Human activities have led to the global redistribution of species, causing a worldwide decline in biodiversity, followed by the apparition of non-native species in natural environments, jeopardizing the normal function of the ecosystems and the apparition of invasive pests and new pathogens to crops and forests. The Canarian archipelago landscape, shaped by Canarian palm tree (Phoenix canariensis) groves, is being affected by this phenomenon, with their consequent decline.
The European Union Natura 2000 protection areas designated Phoenix canariensis groves as a priority habitat as an essential endemic Canary Islands plant species, and in this context, new tools to monitor and treat the pathologies that affect this species.
Traditional pathology diagnostic techniques are resource-demanding and poorly reproducible, and it is necessary to develop new monitoring methodologies. This study presents a tool to identify individuals infected by Serenomyces phoenicis and Phoenicococcus marlatti using UAV-derived multispectral images, machine learning, and probabilistic classification techniques. Two different study areas were selected in Tenerife and La Gomera islands, due to their representativity of the health status of Canarian palm groves.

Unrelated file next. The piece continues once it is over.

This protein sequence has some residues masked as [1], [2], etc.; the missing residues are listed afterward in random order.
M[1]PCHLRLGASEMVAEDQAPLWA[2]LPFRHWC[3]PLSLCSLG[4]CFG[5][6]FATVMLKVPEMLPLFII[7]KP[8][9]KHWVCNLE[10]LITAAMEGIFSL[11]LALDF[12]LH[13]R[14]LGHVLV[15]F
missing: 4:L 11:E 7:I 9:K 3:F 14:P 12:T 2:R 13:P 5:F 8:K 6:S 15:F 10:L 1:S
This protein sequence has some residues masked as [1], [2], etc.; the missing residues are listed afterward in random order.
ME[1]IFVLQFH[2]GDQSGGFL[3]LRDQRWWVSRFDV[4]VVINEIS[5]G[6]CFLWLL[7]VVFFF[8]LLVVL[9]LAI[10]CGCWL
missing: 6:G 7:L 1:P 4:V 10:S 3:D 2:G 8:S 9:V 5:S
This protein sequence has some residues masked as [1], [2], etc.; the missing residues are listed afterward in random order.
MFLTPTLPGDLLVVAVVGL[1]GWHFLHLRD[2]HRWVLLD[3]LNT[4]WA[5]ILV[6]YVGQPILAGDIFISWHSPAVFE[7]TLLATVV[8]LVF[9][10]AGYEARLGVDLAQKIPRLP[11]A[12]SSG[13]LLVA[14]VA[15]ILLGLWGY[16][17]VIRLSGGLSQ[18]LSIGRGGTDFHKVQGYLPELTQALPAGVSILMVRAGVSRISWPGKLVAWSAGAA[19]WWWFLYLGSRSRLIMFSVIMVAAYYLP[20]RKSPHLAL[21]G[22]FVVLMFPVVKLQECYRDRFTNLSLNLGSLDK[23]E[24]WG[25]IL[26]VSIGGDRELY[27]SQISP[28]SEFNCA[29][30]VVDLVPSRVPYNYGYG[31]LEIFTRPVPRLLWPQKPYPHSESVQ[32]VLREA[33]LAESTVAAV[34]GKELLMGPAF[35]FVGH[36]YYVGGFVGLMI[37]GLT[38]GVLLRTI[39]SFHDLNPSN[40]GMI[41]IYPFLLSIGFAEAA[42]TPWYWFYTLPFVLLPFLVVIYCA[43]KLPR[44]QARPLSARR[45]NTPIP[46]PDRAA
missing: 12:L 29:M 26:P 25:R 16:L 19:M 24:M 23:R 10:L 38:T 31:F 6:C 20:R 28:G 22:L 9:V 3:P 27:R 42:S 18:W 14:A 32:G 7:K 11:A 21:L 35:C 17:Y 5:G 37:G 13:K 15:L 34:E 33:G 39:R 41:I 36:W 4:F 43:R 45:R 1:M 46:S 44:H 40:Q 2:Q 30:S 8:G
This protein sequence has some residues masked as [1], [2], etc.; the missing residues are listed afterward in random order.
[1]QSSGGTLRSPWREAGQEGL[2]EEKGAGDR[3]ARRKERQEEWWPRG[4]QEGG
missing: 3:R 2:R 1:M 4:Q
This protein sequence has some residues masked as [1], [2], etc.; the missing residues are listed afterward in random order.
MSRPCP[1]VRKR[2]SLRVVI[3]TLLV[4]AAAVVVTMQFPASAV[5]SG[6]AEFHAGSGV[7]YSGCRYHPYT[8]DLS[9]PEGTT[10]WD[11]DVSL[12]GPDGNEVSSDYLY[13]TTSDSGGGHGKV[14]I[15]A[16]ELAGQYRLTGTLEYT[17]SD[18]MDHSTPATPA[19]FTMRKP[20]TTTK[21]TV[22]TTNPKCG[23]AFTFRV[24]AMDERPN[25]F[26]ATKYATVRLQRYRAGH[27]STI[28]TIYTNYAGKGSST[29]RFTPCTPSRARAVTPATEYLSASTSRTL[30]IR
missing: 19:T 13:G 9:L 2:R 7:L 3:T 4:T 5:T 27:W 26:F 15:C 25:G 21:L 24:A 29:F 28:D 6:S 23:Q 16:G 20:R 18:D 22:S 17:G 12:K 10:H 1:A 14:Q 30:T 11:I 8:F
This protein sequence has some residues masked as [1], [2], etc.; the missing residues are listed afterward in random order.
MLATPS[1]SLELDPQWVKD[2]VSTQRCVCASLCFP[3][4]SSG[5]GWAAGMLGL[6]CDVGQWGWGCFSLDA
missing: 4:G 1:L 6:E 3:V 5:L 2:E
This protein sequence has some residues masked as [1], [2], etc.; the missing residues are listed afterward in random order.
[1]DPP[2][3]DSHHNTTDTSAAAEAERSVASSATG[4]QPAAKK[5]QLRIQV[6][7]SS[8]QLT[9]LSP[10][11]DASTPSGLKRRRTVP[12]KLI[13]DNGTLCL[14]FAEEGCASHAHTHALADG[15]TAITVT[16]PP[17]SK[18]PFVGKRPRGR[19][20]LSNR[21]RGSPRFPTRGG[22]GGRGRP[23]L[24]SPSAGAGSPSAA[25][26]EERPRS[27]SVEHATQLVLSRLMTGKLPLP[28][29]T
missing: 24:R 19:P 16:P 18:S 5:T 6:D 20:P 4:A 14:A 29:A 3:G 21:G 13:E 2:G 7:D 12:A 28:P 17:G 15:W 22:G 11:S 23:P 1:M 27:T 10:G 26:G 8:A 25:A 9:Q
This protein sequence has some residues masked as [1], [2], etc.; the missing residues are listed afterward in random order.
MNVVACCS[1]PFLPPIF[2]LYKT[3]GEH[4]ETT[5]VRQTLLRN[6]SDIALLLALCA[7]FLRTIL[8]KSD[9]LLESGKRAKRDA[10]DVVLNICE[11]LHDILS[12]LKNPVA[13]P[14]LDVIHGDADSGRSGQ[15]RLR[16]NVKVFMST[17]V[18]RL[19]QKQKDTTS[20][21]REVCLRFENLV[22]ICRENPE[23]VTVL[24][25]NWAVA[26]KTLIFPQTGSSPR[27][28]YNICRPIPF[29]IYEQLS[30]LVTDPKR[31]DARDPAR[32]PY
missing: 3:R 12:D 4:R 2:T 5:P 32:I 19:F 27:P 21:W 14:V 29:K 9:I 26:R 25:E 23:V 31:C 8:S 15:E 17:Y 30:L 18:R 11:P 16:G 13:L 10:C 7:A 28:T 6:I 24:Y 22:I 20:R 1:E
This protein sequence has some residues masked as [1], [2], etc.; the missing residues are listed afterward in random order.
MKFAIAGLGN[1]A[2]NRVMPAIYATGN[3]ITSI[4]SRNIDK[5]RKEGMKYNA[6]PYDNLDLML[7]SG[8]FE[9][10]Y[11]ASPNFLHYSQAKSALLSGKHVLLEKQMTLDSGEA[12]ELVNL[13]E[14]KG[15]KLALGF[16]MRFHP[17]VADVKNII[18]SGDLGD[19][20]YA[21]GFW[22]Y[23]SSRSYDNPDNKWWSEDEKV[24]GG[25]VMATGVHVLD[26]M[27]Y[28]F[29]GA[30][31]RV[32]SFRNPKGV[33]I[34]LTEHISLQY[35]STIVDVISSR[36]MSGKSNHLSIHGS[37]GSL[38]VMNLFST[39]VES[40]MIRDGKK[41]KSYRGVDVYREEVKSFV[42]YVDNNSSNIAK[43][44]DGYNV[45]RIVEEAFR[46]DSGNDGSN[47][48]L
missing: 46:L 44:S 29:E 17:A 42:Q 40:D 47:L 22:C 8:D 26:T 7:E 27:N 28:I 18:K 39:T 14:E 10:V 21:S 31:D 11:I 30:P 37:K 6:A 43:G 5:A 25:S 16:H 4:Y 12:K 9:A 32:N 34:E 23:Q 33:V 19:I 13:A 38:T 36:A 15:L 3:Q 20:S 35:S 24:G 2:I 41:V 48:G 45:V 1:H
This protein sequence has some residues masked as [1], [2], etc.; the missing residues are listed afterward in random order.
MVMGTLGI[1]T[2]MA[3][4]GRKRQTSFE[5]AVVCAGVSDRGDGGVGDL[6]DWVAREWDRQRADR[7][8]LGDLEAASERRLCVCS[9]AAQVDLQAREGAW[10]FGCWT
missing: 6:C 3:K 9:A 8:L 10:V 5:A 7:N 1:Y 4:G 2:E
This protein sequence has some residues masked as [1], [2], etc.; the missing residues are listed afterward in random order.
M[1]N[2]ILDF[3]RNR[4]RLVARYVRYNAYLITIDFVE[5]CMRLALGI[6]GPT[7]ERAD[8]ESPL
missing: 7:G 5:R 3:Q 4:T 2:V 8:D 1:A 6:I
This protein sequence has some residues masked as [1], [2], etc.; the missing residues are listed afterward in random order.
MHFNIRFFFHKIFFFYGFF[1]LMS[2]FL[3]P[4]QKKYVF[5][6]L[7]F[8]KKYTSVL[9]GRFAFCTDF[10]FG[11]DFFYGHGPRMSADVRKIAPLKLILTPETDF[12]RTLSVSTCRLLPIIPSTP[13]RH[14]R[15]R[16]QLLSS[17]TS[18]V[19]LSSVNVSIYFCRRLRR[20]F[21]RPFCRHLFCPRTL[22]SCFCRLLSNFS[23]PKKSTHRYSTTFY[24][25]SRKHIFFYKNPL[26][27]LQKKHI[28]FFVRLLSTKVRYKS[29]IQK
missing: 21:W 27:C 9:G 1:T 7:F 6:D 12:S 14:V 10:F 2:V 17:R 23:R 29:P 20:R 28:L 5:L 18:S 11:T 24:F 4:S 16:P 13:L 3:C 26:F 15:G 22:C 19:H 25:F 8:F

In the first step, image segmentation was used to automatically identify palm tree specimens. In the second step, a pixel-based classification allowed us to assess the relative prevalence of affected leaves at an individual scale for each palm tree. The calculated affection prevalence ratio was later used alongside labelled in situ data depicting healthy and infected individuals, collected by expert technicians’ visual inspection to build a probabilistic classification model, capable of detecting infected specimens. Both the pixel classification performance and the model’s fitness were evaluated using different metrics such as omission and commission errors, accuracy, precision, recall, and F1-score.
An accuracy of more than 0.96 was obtained for the pixel classification of the affected and healthy leaves, and the probabilistic classification model presented good detection ability, reaching an accuracy of 0.87 for infected palm trees.
It is worth considering that the developed algorithms and the infection detection model could allow for the cost-effective identification of infected palm trees by implementing transfer learning procedures in new study areas. This will imply a drastic decrease in data requirements, facilitating future palm groves' extensive monitoring in the archipelago, and significantly reducing phytosanitary treatment costs.